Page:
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I grew up in Phoenix, moved to LA for college and have decided to stay in LA. I know a lot of friends who have done the same. Most of my friends have the same mindset that I had. Live in LA in your 20s then move back to Phoenix when it's time to settle down. I think the reason why a lot of my Phoenician friends and I chose to live in LA is because we are basically still in the same region and it's only a 45 min flight/5 and a half hour drive back to our families back in PHX. I have recently come to the conclusion that I don't really need to stay in the same region. I can definitly see myself moving to Washington DC or Chicago if the opportunity presents itself.
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Old 11-25-2016, 08:16 PM
 
Location: Mid-Atlantic
24,980 posts, read 23,891,412 times
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Quote:
Originally Posted by jman07 View Post
To me it seems like a majority of people who move out of state after college do so temporarily to a big high cost of living city and then eventually move back closer to where they grew up. For example, I'm from Indiana and a lot of people move to Chicago for a few years, then move back to Indianapolis to raise a family. so basically would you be happy living in a different region than where your immediate family is long term? Having to fly back to my home state and being disconnected from the region seems like to much for the rest of my life. I lived on the east coast temporarily and was happy there, but am so hesitant to make that move long term. I would love to move back in Indianapolis but there aren't as many jobs and it's been hard. Can anyone relate?
Not really. I never wanted to move away just to move away. I did eventually, but only because I married someone who lived in another state. His job required him to move. I never wanted to live in a big city, but I did that, too.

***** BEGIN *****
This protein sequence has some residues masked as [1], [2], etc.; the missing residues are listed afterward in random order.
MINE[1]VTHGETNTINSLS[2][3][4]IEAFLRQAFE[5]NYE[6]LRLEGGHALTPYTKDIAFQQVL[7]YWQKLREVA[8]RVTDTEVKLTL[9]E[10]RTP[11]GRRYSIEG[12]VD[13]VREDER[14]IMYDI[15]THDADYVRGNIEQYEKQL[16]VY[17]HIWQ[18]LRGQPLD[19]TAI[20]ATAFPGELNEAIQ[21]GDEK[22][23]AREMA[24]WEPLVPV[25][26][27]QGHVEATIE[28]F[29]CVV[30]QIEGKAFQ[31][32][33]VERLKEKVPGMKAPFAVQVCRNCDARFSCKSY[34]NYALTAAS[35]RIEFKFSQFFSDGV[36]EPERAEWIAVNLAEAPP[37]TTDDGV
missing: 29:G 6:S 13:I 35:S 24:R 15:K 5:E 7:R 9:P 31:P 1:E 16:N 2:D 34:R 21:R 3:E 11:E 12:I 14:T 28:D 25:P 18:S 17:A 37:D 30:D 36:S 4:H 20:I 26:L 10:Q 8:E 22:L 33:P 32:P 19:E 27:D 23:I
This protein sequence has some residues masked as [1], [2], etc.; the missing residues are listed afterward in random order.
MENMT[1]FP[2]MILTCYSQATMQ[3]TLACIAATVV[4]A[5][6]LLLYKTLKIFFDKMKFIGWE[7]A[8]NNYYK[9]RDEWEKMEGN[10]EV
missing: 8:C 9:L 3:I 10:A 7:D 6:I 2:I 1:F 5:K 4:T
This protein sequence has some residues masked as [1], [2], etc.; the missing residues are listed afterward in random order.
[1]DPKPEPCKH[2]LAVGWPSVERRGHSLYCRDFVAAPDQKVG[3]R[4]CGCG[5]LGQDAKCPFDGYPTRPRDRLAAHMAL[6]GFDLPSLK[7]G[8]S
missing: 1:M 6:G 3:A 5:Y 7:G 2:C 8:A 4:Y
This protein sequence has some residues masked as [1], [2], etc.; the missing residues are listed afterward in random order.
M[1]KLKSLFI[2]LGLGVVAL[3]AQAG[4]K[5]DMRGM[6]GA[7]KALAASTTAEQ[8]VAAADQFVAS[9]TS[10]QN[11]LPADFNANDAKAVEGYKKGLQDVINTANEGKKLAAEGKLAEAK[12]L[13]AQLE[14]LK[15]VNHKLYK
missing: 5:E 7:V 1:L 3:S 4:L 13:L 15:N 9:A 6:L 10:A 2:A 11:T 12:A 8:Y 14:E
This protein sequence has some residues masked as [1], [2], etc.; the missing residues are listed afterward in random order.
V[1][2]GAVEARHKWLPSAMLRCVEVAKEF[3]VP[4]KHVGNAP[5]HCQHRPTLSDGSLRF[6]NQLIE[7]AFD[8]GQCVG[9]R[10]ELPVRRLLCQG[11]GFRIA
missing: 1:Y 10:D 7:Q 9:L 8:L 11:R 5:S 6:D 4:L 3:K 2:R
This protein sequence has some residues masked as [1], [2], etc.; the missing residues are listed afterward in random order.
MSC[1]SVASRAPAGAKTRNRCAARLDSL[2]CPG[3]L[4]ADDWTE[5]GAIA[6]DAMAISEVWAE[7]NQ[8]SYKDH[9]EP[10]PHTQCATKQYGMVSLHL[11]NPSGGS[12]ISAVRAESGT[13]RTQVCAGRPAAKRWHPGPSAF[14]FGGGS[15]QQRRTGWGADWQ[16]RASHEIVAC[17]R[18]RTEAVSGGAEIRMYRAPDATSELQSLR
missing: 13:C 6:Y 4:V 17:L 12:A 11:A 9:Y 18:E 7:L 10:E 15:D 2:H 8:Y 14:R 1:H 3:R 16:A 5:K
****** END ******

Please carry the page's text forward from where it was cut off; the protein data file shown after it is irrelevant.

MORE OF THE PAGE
One brother found a nice career job in the home town. The other one got a job overseas about 18 months after graduation. When that contract was up, he worked in the next state (not a big city) for about 8 years until he landed the next overseas contract. He was off and running. He took a job in the states once in a while so that his kids could learn how to be American. My sister moved about a year after graduating from nursing school. She was running from a failed relationship. Mom's friend's daughter had moved to Atlanta a few months before and was looking for a roommate. She never came back. She only lived in Atlanta for a couple of years, but she never moved back to the home town.

If you want to move, move. You can visit or move back.
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Old 11-25-2016, 08:29 PM
 
Location: Indianapolis, East Side
1,167 posts, read 576,143 times
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Quote:
Originally Posted by jman07 View Post
I would love to move back in Indianapolis but there aren't as many jobs and it's been hard.
Do you usually feel this way, or did you spend a lonely Thanksgiving?

If you normally feel this way, it sounds like you need to hang in there for the right job. There aren't as many jobs here, but there aren't as many people or college graduates, either.